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Date of Award


Document Type


Degree Name

Doctor of Philosophy in Electrical Engineering (PhD)

College, School or Department Name

Department of Electrical and Computer Engineering

First Advisor

Chunxiao (Tricia) Chigan


Mobile Mesh Network based In-Transit Visibility (MMN-ITV) system facilitates global real-time tracking capability for the logistics system. In-transit containers form a multi-hop mesh network to forward the tracking information to the nearby sinks, which further deliver the information to the remote control center via satellite. The fundamental challenge to the MMN-ITV system is the energy constraint of the battery-operated containers. Coupled with the unique mobility pattern, cross-MMN behavior, and the large-spanned area, it is necessary to investigate the energy-efficient communication of the MMN-ITV system thoroughly.

First of all, this dissertation models the energy-efficient routing under the unique pattern of the cross-MMN behavior. A new modeling approach, pseudo-dynamic modeling approach, is proposed to measure the energy-efficiency of the routing methods in the presence of the cross-MMN behavior. With this approach, it could be identified that the shortest-path routing and the load-balanced routing is energy-efficient in mobile networks and static networks respectively. For the MMN-ITV system with both mobile and static MMNs, an energy-efficient routing method, energy-threshold routing, is proposed to achieve the best tradeoff between them.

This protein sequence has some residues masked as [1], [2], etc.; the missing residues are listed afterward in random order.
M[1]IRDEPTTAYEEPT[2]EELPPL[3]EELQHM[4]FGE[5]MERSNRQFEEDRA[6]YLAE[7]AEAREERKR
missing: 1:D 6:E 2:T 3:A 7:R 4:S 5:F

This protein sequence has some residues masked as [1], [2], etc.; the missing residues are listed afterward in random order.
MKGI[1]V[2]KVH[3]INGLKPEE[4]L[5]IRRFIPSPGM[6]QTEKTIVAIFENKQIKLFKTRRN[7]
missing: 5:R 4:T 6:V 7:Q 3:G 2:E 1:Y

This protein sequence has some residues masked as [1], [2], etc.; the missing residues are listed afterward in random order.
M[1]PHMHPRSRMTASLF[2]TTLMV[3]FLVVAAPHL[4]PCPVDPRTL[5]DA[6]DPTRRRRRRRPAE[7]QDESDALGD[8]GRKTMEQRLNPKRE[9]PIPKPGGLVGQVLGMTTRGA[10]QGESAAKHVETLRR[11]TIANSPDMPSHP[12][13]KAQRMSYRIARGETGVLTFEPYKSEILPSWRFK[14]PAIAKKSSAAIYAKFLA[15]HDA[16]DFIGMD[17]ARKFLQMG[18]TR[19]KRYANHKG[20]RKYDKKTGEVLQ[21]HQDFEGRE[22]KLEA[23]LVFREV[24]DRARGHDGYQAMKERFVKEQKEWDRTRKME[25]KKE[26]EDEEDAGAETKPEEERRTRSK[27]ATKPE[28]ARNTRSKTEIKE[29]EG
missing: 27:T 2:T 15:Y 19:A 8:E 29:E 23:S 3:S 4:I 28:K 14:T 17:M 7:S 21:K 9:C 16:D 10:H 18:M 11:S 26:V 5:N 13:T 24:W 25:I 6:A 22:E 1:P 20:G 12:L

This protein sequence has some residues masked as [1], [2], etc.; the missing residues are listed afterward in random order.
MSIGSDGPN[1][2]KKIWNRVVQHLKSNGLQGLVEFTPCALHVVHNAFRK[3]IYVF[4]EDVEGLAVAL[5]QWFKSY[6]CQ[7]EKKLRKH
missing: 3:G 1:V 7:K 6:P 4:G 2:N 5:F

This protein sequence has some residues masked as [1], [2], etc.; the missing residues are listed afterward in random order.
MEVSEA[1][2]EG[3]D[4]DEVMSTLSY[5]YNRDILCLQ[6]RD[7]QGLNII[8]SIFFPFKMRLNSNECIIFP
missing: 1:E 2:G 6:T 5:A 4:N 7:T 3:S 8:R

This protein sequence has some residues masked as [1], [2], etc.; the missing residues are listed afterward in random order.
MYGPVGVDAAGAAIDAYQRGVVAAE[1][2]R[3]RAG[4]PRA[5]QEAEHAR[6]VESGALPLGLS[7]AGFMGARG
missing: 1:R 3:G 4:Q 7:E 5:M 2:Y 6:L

Secondly, due to the cross-MMN behavior, neighbor discovery is executed frequently to help the new containers join the MMN, hence, consumes similar amount of energy as that of the data communication. By exploiting the unique pattern of the cross-MMN behavior, this dissertation proposes energy-efficient neighbor discovery wakeup schedules to save up to 60% of the energy for neighbor discovery.

Vehicular Ad Hoc Networks (VANETs)-based inter-vehicle communications is by now growingly believed to enhance traffic safety and transportation management with low cost. The end-to-end delay is critical for the time-sensitive safety applications in VANETs, and can be a decisive performance metric for VANETs.

This dissertation presents a complete analytical model to evaluate the end-to-end delay against the transmission range and the packet arrival rate. This model illustrates a significant end-to-end delay increase from non-saturated networks to saturated networks. It hence suggests that the distributed power control and admission control protocols for VANETs should aim at improving the real-time capacity (the maximum packet generation rate without causing saturation), instead of the delay itself.

Based on the above model, it could be determined that adopting uniform transmission range for every vehicle may hinder the delay performance improvement, since it does not allow the coexistence of the short path length and the low interference. Clusters are proposed to configure non-uniform transmission range for the vehicles. Analysis and simulation confirm that such configuration can enhance the real-time capacity. In addition, it provides an improved trade off between the end-to-end delay and the network capacity. A distributed clustering protocol with minimum message overhead is proposed, which achieves low convergence time.